There has been vibrant discussion recently about the Huffington Post’s contribution to journalism and whether it truly is the future of newspapers. In a New Yorker piece last year, Eric Alterman reported that the site’s owners were “convinced that they are ready to reinvent the American newspaper.” It was recently announced that Arianna Huffington had been honored with a “lifetime achievement” award for journalism. It has faced constant criticism over the fact that it pays very few of its writers and drew a lot of heat when it auctioned off an internship in which the winning bidder would actually pay for the privilege of working for the news outlet. A recent New Republic piece claimed that HuffPo is “helping to destroy newspapers.”
To determine whether Huffington Post could conceivably replace the role of a newspaper, I set out to determine whether the site is making a significant contribution to original reporting. Given that there are thousands of writers across multiple sections on the site, I decided to only focus on all the headlines on its front page as of 8 p.m. tonight.
I clicked on every single one of these headlines, surveyed the stories, and divided them into these four categories:
1. Headlines that simply linked out to other news outlets.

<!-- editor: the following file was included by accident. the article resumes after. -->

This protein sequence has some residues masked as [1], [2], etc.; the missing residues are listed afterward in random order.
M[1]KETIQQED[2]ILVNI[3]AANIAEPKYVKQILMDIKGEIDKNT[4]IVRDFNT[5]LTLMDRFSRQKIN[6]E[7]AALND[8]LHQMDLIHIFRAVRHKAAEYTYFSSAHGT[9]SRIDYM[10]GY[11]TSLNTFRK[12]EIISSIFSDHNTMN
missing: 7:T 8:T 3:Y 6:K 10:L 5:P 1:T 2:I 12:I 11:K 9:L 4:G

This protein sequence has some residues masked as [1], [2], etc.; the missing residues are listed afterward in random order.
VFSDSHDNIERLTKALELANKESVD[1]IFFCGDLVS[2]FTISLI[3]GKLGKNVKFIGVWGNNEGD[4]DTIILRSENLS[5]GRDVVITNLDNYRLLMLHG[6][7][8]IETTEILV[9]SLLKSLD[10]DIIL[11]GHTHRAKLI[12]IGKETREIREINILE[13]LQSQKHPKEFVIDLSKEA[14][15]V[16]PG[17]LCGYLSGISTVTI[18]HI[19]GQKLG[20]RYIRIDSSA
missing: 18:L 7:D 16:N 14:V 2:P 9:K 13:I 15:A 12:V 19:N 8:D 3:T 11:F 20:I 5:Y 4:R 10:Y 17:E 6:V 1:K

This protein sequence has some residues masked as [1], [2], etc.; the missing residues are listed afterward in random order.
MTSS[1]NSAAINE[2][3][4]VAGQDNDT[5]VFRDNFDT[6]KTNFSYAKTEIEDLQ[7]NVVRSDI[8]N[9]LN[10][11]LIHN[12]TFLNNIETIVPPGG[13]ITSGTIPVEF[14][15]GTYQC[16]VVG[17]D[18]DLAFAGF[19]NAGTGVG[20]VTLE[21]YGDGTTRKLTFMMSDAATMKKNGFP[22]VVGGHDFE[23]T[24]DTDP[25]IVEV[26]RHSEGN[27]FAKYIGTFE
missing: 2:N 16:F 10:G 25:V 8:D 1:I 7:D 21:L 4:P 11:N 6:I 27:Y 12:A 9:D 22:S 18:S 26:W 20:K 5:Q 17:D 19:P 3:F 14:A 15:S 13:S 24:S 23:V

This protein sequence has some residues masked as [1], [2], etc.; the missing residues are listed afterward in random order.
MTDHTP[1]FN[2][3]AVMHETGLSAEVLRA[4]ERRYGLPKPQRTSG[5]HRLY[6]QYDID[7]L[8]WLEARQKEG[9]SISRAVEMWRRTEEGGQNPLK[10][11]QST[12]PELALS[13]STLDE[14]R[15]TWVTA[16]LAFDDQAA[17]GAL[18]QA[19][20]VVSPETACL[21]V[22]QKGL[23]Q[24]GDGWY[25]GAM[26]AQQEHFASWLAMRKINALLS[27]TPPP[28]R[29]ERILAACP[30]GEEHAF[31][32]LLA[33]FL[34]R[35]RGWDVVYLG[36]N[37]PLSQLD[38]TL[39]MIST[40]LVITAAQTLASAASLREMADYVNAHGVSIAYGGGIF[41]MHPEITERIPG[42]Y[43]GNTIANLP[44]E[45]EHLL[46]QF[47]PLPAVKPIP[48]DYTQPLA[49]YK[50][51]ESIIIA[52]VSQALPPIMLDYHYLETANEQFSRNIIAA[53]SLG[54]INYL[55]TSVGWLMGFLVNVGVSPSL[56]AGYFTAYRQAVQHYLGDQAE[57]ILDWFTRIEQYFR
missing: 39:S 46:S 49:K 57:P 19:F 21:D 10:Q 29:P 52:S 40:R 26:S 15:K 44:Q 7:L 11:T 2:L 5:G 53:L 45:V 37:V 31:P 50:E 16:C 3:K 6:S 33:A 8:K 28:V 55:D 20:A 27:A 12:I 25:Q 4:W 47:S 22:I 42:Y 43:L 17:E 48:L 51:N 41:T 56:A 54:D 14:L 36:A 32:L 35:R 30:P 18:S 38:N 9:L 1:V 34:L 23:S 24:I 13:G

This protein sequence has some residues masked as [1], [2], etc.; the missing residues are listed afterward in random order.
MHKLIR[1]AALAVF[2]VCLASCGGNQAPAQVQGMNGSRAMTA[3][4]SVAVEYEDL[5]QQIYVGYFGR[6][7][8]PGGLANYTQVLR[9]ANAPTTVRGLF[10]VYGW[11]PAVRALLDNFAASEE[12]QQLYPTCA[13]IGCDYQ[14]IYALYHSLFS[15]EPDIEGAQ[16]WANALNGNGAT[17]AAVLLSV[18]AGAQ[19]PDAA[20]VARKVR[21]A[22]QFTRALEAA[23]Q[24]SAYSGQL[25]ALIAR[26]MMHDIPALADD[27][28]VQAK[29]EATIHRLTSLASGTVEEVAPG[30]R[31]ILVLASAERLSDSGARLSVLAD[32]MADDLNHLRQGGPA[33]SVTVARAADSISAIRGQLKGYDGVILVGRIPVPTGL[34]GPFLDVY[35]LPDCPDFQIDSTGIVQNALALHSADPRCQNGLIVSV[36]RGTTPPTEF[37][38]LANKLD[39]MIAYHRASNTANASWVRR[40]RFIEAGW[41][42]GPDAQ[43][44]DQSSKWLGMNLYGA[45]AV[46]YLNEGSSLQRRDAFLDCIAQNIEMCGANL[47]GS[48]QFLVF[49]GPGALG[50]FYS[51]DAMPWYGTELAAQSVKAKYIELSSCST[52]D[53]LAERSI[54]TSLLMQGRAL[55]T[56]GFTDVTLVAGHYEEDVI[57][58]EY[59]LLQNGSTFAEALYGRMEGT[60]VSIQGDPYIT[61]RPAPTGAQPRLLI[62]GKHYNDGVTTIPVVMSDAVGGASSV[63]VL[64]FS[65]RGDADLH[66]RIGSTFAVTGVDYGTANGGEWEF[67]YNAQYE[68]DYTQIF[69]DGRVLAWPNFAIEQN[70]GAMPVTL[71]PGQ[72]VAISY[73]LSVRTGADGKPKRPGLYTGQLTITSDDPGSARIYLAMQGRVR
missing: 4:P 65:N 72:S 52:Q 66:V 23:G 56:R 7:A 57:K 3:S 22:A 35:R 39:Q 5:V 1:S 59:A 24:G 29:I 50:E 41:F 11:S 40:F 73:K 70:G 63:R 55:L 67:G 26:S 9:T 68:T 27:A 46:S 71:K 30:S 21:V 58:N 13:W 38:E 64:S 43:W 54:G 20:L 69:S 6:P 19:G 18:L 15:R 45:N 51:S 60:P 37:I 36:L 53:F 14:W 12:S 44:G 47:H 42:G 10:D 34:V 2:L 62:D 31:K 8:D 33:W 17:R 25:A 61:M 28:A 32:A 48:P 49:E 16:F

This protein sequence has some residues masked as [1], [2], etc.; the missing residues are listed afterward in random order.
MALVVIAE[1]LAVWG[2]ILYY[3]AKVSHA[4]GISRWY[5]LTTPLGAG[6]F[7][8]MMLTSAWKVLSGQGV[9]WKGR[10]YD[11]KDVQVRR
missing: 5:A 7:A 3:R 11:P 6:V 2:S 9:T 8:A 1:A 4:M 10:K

2. Huffington Post stories that contained some kind of original reporting. I loosely defined original reporting as pulling any data that wasn’t from another news outlet, television show, or the web. So if a blogger called a source, emailed a source, sat on a conference call, published a news tip, attended an event in person, or found any information that wasnÃ¢â‚¬â„¢t easily available through a Google search, reading another news source, or watching television, I marked it as original reporting. In other words, I marked the bar for entry as low as I possibly could.
3. Huffington Post stories that simply expressed opinion and/or summarized content from other outlets.
4. Reprinted wire copy (AP, Reuters, etc…)
There were a total of 77 headlines on the front page of the Huffington Post when I conducted the survey. Of those, 4 headlines simply linked to news outlets offsite. There were 5 HuffPo stories that contained original reporting. There were 55 HuffPo stories that simply expressed opinion and/or summarized content from other outlets.The remaining 13 stories were reprinted wire copy.
So this means that approximately 6% of the HuffPo stories on the front page tonight contained original reporting. This is likely significantly fewer originally reported stories than you’d find on most major newspaper websites, including the New York Times, LA Times and the Washington Post.